In a late June ruling, the U.S. Supreme Court ruled in favor of Mark Janus, denying public sector unions the right to collect “fair share” fees.
The court’s 5-4 ruling in Janus vs. AFSCME District Council 31 overturns its 1977 ruling Abood vs. Detroit Board of Education.
Joining in the majority were Chief Justice John Roberts and Justices Anthony Kennedy, Clarence Thomas, Samuel Alito and Neil Gorsuch.
Justices Elena Kagan, Sonia Sotomayor, Stephen Breyer and Ruth Bader Ginsburg dissented with the opinion.
In Abood, the court ruled workers who do not want to join a union, but are represented by one, should not have to pay union dues, which can be used for political expenses. However, if state law allows, these individuals are required to pay “fair share” fees to cover just the union’s costs of negotiating contracts and representing members.
“Today, the Court succeeds in its 6-year campaign to reverse Abood,” said Kagan in the dissenting opinion. “Its decision will have large-scale consequences. Public employee unions will lose a secure source of financial support.”
Kagan said state and local governments who thought fair-share provisions furthered their interests will now need to find new ways to manage their workforces.
“Across the country, the relationships of public employees and employers will alter in both predictable and wholly unexpected ways,” she wrote.
By reversing the Abood decision, the court stated “fair share” fees violate the first amendment.
The Janus ruling, while not unexpected, strikes a major blow to public sector unions and is expected to lead to a loss of membership, which will also result in a financial hit as well.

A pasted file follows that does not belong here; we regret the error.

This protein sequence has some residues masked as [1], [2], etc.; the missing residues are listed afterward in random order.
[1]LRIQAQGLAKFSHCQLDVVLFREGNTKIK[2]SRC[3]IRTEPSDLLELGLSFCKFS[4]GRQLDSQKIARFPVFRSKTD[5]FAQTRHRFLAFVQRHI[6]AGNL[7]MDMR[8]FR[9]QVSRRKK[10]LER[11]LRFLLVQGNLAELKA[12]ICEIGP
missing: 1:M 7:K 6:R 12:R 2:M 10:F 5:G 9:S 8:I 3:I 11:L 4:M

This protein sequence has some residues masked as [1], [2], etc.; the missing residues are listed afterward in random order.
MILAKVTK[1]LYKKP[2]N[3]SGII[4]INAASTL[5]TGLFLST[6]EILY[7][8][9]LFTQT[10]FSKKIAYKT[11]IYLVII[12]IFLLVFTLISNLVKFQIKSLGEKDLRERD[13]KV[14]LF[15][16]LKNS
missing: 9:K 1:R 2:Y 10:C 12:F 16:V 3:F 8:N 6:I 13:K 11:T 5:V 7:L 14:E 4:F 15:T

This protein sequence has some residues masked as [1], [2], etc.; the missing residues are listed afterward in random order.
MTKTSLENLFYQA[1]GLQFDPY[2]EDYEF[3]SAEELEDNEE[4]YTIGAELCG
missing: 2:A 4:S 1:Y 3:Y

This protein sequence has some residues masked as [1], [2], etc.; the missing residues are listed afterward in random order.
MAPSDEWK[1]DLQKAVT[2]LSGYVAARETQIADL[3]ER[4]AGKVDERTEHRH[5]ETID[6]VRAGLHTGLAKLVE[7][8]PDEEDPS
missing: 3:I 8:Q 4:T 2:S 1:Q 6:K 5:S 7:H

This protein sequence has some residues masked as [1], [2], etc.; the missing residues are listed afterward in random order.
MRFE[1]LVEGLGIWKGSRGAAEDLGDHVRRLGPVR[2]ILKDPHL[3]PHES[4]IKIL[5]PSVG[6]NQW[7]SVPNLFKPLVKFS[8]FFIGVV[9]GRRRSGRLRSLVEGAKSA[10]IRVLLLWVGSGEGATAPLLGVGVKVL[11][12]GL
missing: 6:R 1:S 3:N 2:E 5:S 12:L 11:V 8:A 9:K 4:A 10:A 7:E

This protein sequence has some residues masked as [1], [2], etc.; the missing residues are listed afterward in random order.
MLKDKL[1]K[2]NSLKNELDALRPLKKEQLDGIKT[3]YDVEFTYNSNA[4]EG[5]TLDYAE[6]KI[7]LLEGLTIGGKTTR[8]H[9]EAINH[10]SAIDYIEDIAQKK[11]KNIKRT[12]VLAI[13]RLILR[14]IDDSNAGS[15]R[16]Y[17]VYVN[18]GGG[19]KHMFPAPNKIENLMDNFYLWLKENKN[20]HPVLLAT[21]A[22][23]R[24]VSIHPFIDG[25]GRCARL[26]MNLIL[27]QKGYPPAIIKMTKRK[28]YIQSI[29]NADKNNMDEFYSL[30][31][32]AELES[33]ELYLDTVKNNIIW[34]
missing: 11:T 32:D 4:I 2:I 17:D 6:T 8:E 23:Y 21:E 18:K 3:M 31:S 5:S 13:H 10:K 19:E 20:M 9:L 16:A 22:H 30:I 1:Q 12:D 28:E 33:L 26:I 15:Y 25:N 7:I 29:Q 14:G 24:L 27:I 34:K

SMART Transportation Division President John Previsich said this decision will affect a handful of properties who work for government transportation agencies that have SMART TD representation.
The Janus decision will not affect Sheet Metal Workers and all other SMART TD members.
In early July on the second day of the SMART Transportation Division Regional Meeting, SMART General President Joseph Sellers Jr. said the union will move in a unified direction at all levels in the fight against the ongoing attack on labor.
Sellers called the high court’s decision radical, as it will undo four decades worth of law in the 22 states where So Called “Right to Work” was not on the books.
He called upon Locals to intensify their organizational efforts and communication.
“We need to make sure that we have our game together,” Sellers said. “We need to make sure that we educate our members. We have a mid-term election coming up, and we can change that paradigm, but it’s not going to happen by itself. It’s not going to happen without our hard work.
“We need to be laser-focused as we fight back and take back one or possibly two branches of this government.”